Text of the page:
The span tag is pretty much like the div tag. The difference between the two is that div is a block element which puts it on a separate line. A span tag, however, is an inline element, meaning that it can be on a line with other elements.


The img tag stands for images. People like images and I like images.

<img src="" alt="If image doesn't render, this text will show instead." />


Anchor tags link to parts on the same page or to new pages entirely. They are essentially links.

<!--To an external page...-->
<a href="" target="_blank">Google</a>

<!--This will jump to the content that is wrapped with another anchor tag on the same page.-->
<a href="#colors">Colors</a>

<a name="colors">
<p>Colors are cool. The primary colors are red, green, and blue.</p>


Table is a block element that denotes there will be sub elements of th, tr, td. There are others but these are the core parts. Th stands for table header and
is inset within a tr (table row). Tr is table row which makes a row for the table. Td is table data which is like a column and is inset in a table row too.

border-collapse: separate (default):

Firstname Lastname
Tom Gar
Lois Griffin

border-collapse: collapse:

Firstname Lastname
Peter Griffin
Lois Matt


A form is used to submit data to the server. There are many form objects one can use. Below is a table covering all HTML5 form objects and their code and examples.

Object Preview HTML 5 code


<input type=”button” name=”name” value=”Bouton”>
Image button

<input type=”image” src=”image/bimage.jpg”>
Text field

<input type=”text” name=”text” value=”empty”>

<input type=”password” name=”monpass” value=”12345″>

<input type=”date” name=”date” value=”<?php echo $today?>”>
Date and time

<input type=”datetime” name=”time” value=”<?php echo $now?>”>
Time <time>2013-06-27</time>

<input type=”number” name=”num” value=”12345″>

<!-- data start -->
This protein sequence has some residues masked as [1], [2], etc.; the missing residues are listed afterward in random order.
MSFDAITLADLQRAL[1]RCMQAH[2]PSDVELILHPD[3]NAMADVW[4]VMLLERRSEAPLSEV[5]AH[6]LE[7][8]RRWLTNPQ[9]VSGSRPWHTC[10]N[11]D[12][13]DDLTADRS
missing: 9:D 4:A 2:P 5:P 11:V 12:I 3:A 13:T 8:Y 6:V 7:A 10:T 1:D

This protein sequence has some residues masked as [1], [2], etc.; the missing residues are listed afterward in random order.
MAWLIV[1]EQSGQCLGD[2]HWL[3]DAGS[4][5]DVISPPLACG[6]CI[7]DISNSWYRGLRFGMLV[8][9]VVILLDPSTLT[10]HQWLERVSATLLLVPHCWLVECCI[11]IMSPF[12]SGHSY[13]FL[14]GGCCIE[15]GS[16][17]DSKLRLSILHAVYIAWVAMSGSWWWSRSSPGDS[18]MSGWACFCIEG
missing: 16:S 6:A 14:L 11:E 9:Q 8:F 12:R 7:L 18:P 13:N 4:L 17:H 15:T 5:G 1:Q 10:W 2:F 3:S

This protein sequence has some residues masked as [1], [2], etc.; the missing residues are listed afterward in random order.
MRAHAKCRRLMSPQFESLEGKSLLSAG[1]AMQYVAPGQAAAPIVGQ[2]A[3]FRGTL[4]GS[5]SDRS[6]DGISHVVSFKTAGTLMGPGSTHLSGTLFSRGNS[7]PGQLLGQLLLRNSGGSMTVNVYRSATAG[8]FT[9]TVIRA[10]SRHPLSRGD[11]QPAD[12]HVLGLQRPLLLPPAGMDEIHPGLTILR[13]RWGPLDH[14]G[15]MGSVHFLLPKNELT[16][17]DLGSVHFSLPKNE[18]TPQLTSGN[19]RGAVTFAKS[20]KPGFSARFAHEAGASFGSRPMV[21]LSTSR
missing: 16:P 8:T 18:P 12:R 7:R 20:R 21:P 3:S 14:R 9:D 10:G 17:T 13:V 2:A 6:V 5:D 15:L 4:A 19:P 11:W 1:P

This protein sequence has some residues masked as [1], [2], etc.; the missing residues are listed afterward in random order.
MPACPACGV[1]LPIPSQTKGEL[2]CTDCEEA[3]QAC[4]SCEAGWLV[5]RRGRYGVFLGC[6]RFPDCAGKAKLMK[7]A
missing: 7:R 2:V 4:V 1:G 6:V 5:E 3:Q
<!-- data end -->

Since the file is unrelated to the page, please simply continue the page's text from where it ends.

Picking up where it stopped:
<input type=”color” name=”color” value=””>
Search input

<input type=”search” name=”” list=”datalist” value=””>
<data value=”10″>Ten</data>
Check box

<input type=”checkbox” name=”checkbox1″ value=”checkbox”>
Radio group

<label>Choice 1
<input type=”radio” name=”radio1″ value=”radio1″>
<label>Choice 2
<input type=”radio” name=”radio1″ value=”radio2″>

<textarea name=”textarea”>content</textarea>

<input type=”range” min=”-100″ max=”100″
value=”0″ step=”2″ name=”power” list=”powers”>
<datalist id=”powers”>
<option value=”0″>
<option value=”-30″>
<option value=”30″>
<option value=”+50″>
Data list To be used with input
<datalist id=”identifier”>
<option value=”1″>
<option value=”2″>
<option value=”3″>

<select name=”select”>
Select list

<select name=”select2″ size=”3″>

  • New
  • Open
  • Save
  • <menu type=”context”>

  • <menu type=”toolbar”>
    <li><button type=”button” onclick=”fnew()”>New</button></li>
    <li><button type=”button” onclick=”fopen()”>Open</button></li>
    <li><button type=”button” onclick=”fsave()”>Save</button></li>
    Combo box

    <input type=”text” list=”comboid”>
    <datalist id=”comboid”>
    <option value=”0″>
    <option value=”-30″>
    <option value=”30″>
    <option value=”+50″>
    File upload

    <input type=”file” name=”file”>
    Image & caption


    <img src=”image/image.gif”>


    <legend>Title </legend>



    <output onforminput=”value = 2 + 2″></output>
    12 units
    <meter min=0 max=24 value=12>12 units</meter>
    Progress 0%